Time vs. money. Often times, kids have more time than money and adults have more money than time. Although I like tinkering, I got a bit frustrated with the state of my Cupcake. In the 3D printing realm, I preferred designing and making to troubleshooting and fixing. My designs themselves needed their own troubleshooting, even without troubleshooting the printer. I wanted my focus to be the design tools and the output prints. Every little hiccup in the printer caused more friction to that iterative design process. I thought that I got enough enjoyment out of the previous MakerBot that it would be good to start fresh with a brand new known-good, fully functional, factory-tested one rather than spend more time trying to repair the Cupcake. I think I would have still preferred a Replicator in kit form, but that is not (currently?) an option. It also helped that I came into a little bit of extra Christmas money, which helped ease the cost.
Although I ordered sight-unseen, there were a number of factors that helped simplify the order. I saw the progression in print head technology from the MK5 up to the new MK7/MK8. Each one was a pretty big step. Thanks to the magic of Open Source and freely available design files, I saw improvements to the hardware and electronics packages from the Cupcake to the Thing-o-matic (the Replicator designs were not yet released when I ordered it). It probably also did not hurt that I knew that MakerBot got a big chunk of VC funding. I saw at least two competitors arrive, but trusted MakerBot more due to its longevity and experience, not to mention my previous experience with them.
So yes, there was a small leap of faith involved in getting the new Replicator, but in the end, it felt like the right way to go. So far, given that the machine has been working flawlessly [well, see below], producing amazing prints with zero babysitting, I think I made the right decision.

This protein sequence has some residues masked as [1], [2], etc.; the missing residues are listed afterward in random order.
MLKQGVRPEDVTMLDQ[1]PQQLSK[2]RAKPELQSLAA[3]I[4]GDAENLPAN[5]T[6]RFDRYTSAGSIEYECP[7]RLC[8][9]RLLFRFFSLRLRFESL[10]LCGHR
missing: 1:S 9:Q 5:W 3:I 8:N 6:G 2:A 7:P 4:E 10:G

The Replicator & its growing pains
When I said, above, that the Replicator was working flawlessly there are two caveats attached.
The first caveat is that one of the wires connecting a heating element to the motherboard detached from its terminal block during shipping. This was easily fixed in just a few minutes.
The second caveat is that, occasionally upon power-up, a surge occurs that fries both the SD card and the SD card controller. I typically print from the SD card, so that I am not tethered to the computer. They already found the defect and have more boards on order. I will receive one soon, but until then my only option is to print from the computer. These are the hazards of ordering 1.0 products.
As for what I’m making? All hail Octocat!
I love other-peoples’-models on Thingiverse, particularly ones that are geometric and mathematical. I have a strong hope that within the next few years (okay, more like decade) we’ll completely replace Happy Meal toys. And bring back our own Cracker Jack and cereal box toys.
The stuff I have been designing is fairly simplistic, though my next big thing will be an Arduino enclosure. Previously, I have been doing that on the laser cutter (most recently, the InfoNinja). That kind of project requires a trip to ADX and paying for time and materials. If I can fire off a basic box on the 3D printer for projects that don’t need the niceness of the laser cutter, that saves me some time and expense.
And that, my friends, is an extremely long-winded description of why I now have a Replicator and what I intend to do with it.